João Filipe R. Tonini, Maurício C. Forlani & Rafael O De Sá
Among Neotropical microhylids, the genus Chiasmocleis is exceptionally diverse. Most species of Chiasmocleis were described in recent years based on external morphology, but recent studies using molecular data did not support the monophyly of the species groups clustered based on feet webbing. Furthermore, a phylogeographic study of C. lacrimae estimated high genetic divergence and low gene flow among populations across small geographic ranges. Increasing the molecular and geographic sampling, and incorporating morphological data, we identified...

Data from: An evaluation of fossil tip-dating versus node-age calibrations in tetraodontiform fishes (Teleostei: Percomorphaceae)

Dahiana Arcila, R. Alexander Pyron, James C. Tyler, Guillermo Ortí & Ricardo Betancur-R.
Time-calibrated phylogenies based on molecular data provide a framework for comparative studies. Calibration methods to combine fossil information with molecular phylogenies are, however, under active development, often generating disagreement about the best way to incorporate paleontological data into these analyses. This study provides an empirical comparison of the most widely used approach based on node-dating priors for relaxed clocks implemented in the programs BEAST and MrBayes, with two recently proposed improvements: one using a new...

Data from: The emergence of the lobsters: phylogenetic relationships, morphological evolution and divergence time comparisons of an ancient group (Decapoda: Achelata, Astacidea, Glypheidea, Polychelida)

Heather D. Bracken-Grissom, Shane T. Ahyong, Richard D. Wilkinson, Rodney M. Felmann, Carrie E. Schweitzer, Jesse W. Breinholt, Matthew Bendall, Ferran Palero, Tin-Yam Chan, Darryl L. Felder, Rafael Robles, Ka-Hou Chu, Ling-Ming Tsang, Dohyup Kim, Joel W. Martin, Keith A. Crandall & Rodney M. Feldmann
Lobsters are a ubiquitous and economically important group of decapod crustaceans that includes the infraorders Polychelida, Glypheidea, Astacidea and Achelata. They include familiar forms such as the spiny, slipper, clawed lobsters and crayfish and unfamiliar forms such as the deep-sea and “living fossil” species. The high degree of morphological diversity among these infraorders has led to a dynamic classification and conflicting hypotheses of evolutionary relationships. In this study, we estimated phylogenetic relationships amongst the major...

Data from: Molecular evidence for the monophyly of flatfishes (Carangimorpharia: Pleuronectiformes)

Ricardo Betancur-R. & Guillermo Ortí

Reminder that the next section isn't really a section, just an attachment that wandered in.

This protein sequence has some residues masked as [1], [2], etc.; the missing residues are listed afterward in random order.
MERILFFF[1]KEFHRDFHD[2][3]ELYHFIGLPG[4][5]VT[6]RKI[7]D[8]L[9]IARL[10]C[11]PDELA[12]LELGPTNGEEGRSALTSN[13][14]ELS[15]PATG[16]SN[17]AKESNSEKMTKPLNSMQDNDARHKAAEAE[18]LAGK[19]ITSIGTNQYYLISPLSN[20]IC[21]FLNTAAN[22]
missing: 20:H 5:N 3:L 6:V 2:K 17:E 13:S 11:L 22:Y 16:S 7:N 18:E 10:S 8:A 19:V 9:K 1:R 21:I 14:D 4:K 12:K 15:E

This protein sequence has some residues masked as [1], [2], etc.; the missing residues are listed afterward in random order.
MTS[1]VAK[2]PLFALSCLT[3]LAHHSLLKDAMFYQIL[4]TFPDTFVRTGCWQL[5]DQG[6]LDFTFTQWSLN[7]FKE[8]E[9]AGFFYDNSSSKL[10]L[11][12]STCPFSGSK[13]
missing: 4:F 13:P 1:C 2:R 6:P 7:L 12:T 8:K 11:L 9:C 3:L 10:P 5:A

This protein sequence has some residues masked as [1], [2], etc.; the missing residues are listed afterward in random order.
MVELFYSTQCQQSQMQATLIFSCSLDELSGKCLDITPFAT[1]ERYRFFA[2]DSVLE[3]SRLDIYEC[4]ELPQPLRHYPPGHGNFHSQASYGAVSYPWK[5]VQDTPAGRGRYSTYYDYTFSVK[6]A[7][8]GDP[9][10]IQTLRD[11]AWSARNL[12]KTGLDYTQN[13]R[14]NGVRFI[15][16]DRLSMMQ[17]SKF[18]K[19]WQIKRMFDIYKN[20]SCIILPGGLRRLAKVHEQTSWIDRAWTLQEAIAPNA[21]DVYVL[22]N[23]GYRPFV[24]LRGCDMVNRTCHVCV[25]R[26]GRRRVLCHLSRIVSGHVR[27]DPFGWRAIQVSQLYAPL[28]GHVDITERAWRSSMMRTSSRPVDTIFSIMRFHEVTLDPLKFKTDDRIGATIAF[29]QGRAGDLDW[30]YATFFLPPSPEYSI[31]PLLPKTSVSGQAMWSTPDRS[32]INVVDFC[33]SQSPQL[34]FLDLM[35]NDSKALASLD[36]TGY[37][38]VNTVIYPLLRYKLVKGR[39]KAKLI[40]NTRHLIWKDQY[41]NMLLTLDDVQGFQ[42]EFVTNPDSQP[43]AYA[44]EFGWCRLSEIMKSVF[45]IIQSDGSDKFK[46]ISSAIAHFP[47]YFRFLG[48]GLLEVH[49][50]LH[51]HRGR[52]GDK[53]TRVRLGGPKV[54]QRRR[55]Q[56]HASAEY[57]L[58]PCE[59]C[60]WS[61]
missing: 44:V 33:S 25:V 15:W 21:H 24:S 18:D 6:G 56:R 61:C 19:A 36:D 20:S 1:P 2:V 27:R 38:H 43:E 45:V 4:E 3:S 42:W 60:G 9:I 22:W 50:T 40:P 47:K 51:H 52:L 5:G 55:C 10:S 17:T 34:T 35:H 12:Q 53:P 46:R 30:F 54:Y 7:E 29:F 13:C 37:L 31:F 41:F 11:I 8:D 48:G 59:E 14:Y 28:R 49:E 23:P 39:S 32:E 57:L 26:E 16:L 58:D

Proliferation of phylogenetic studies based on poor taxonomic sampling or insufficient molecular evidence usually leads to conflicting results. As a consequence, advancement of systematic knowledge yields to confusion. The problem is exacerbated for taxonomic groups with historically difficult resolution of evolutionary relationships such as the flatfishes. Molecular evidence to support monophyly for this emblematic group of fishes and their interrelationships has been elusive, and a recent paper published in this journal went as far as...

Data from: The global distribution of diet breadth in insect herbivores

Matthew L. Forister, Vojtech Novotny, Anna K. Panorska, Leontine Baje, Yves Basset, Philip T. Butterill, Lukas Cizek, Phyllis D. Coley, Francesca Dem, Ivone R. Diniz, Pavel Drozd, Mark Fox, Andrea E. Glassmire, Rebecca Hazen, Jan Hrcek, Joshua P. Jahner, Ondrej Kaman, Tomasz J. Kozubowski, Thomas Kursar, Owen T. Lewis, John Lill, Robert J. Marquis, Scott E. Miller, Helena C. Morais, Masashi Murakami … & Lee A. Dyer
Understanding variation in resource specialization is important for progress on issues that include coevolution, community assembly, ecosystem processes, and the latitudinal gradient of species richness. Herbivorous insects are useful models for studying resource specialization, and the interaction between plants and herbivorous insects is one of the most common and consequential ecological associations on the planet. However, uncertainty persists regarding fundamental features of herbivore diet breadth, including its relationship to latitude and plant species richness. Here...

Registration Year

  • 2014

Resource Types

  • Dataset


  • George Washington University
  • Smithsonian Institution
  • UNSW Sydney
  • National Evolutionary Synthesis Center
  • National Museum
  • VU University Amsterdam
  • Kent State University at Stark
  • The University of Texas at Austin
  • Natural History Museum of Los Angeles County
  • University of Ostrava